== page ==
Mild cases of retinopathy of prematurity may improve without treatment, but some cases require treatment to keep ROP from causing significant visual impairment and even blindness.
Regeneron Pharmaceuticals today announced the US FDA has approved aflibercept injection (Eylea) to treat preterm infants with retinopathy of prematurity (ROP).
Considering this approval, aflibercept is now indicated to treat five retinal conditions caused by ocular angiogenesis, said the company in a prepared statement.
George D. Yancopoulos, MD, PhD, president and chief scientific officer of Regeneron and a principal inventor of the injection, pointed out ROP is a leading cause of childhood blindness worldwide.
“Until now, the only FDA-approved treatment in common use was laser photocoagulation, a complex and lengthy procedure that permanently ablates retina tissue and is stressful not only for infant patients but also the family navigating a delicate time after a preterm birth,” Yancopoulos said. “For the first time, physicians will now have an FDA approved medication in Eylea to treat this heartbreaking disease in these smallest of patients. We thank the investigators and the many families who participated in the clinical trials.”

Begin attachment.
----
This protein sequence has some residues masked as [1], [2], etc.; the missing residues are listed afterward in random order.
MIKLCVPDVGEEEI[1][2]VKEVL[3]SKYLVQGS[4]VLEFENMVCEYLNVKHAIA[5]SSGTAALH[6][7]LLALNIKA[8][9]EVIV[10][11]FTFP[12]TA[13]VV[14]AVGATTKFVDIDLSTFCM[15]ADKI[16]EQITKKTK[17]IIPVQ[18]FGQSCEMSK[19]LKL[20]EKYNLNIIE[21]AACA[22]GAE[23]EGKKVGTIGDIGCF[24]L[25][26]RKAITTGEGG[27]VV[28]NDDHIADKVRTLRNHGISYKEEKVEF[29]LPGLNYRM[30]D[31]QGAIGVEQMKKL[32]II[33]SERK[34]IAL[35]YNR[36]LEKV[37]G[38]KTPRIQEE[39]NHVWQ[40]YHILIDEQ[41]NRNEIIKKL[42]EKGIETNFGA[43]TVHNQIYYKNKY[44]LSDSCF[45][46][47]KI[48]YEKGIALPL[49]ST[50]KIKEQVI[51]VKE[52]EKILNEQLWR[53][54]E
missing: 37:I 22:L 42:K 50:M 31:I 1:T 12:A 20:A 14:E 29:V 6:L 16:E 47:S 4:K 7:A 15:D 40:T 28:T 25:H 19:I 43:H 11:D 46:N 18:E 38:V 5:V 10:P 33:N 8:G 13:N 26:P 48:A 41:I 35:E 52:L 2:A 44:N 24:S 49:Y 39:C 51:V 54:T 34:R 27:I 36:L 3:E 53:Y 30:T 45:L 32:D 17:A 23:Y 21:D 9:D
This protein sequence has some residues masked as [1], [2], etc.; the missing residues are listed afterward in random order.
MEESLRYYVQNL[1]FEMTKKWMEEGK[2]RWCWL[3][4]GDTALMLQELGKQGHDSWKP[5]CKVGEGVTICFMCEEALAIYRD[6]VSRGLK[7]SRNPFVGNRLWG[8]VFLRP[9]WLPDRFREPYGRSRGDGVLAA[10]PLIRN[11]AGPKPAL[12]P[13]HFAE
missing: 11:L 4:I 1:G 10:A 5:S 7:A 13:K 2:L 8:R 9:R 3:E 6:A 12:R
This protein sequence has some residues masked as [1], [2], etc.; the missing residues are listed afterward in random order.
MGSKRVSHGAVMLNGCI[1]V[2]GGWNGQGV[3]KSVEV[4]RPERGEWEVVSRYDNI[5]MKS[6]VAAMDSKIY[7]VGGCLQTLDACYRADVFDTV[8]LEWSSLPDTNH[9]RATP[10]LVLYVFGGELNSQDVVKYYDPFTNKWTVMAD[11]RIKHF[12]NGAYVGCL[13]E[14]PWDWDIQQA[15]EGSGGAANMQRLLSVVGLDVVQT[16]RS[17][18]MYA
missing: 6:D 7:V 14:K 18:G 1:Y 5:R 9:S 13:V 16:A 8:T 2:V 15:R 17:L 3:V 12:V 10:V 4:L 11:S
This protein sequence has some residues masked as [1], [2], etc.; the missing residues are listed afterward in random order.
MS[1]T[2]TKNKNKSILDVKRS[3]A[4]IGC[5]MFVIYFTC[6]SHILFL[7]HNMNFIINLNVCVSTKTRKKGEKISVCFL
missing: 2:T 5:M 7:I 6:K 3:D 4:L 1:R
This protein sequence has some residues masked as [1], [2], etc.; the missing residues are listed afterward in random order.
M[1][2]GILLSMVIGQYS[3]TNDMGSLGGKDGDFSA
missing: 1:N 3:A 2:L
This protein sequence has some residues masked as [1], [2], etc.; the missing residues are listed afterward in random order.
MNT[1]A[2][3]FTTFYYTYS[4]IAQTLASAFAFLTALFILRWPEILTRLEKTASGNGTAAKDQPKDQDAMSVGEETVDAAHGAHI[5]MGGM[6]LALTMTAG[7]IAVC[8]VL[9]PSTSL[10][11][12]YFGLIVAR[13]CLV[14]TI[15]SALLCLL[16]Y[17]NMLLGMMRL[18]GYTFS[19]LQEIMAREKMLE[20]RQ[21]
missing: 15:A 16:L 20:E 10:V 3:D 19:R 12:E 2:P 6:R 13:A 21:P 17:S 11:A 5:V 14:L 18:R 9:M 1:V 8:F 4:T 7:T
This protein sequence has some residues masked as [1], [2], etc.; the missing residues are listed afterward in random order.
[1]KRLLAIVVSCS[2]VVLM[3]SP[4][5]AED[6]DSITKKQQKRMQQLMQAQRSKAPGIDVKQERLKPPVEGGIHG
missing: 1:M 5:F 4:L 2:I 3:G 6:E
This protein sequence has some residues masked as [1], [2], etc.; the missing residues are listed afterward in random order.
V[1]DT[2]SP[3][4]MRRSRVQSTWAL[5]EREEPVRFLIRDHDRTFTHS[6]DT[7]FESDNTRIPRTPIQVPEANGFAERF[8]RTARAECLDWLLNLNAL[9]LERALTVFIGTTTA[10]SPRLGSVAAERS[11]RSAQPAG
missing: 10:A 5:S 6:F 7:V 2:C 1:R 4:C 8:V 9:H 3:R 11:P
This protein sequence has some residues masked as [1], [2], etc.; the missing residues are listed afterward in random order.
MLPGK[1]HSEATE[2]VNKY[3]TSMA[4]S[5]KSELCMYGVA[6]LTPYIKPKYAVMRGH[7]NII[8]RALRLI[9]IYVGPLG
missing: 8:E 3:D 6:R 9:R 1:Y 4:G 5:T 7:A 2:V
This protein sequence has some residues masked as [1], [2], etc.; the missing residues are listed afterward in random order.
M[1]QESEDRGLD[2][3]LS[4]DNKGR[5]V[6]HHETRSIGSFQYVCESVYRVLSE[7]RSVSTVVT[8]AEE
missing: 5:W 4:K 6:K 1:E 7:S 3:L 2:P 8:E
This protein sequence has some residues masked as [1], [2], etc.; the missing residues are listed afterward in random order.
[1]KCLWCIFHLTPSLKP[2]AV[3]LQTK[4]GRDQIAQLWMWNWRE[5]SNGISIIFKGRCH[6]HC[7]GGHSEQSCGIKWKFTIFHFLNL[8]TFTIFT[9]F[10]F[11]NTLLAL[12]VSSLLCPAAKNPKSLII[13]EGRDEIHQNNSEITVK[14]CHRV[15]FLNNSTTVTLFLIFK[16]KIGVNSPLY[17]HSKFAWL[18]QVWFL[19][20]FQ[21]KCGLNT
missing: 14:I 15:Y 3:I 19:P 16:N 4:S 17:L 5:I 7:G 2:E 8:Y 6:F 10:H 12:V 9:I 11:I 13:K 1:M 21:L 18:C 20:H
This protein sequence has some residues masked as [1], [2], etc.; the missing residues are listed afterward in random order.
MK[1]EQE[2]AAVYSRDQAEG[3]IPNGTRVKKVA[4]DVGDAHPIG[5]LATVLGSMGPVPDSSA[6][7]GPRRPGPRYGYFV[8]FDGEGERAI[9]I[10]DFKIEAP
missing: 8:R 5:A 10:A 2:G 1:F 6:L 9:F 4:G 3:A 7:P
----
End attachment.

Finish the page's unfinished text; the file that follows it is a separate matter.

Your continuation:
The company noted that each year in the US, between 1,100 to 1,500 infants develop ROP that is severe enough to require medical treatment. This rare eye disease often impacts infants who are born before 31 weeks of pregnancy have been completed or who weigh less than 3.3 pounds at birth. As retinal blood vessels are often only fully developed once an infant is full-term (~9 months of pregnancy), these infants are at risk of developing retinal blood vessels that are abnormal (retinal neovascularisation) potentially leading to retinal detachment and irreversible vision loss.
Mild cases of ROP may improve without treatment, but some cases require treatment to keep ROP from causing significant visual impairment and even blindness.
“With no existing FDA approved guidance for the treatment of retinopathy of prematurity with anti-VEGF therapies, there was a significant need for research to understand how best to treat the disease in a manner that puts patient safety first and preserves vision for a lifetime,” said Jeff Todd, CEO, Prevent Blindness. “Regeneron’s trials investigating Eylea in retinopathy of prematurity have advanced our understanding of how to treat this disease and provided a needed evidence-based treatment option to potentially help preterm infants preserve their vision.”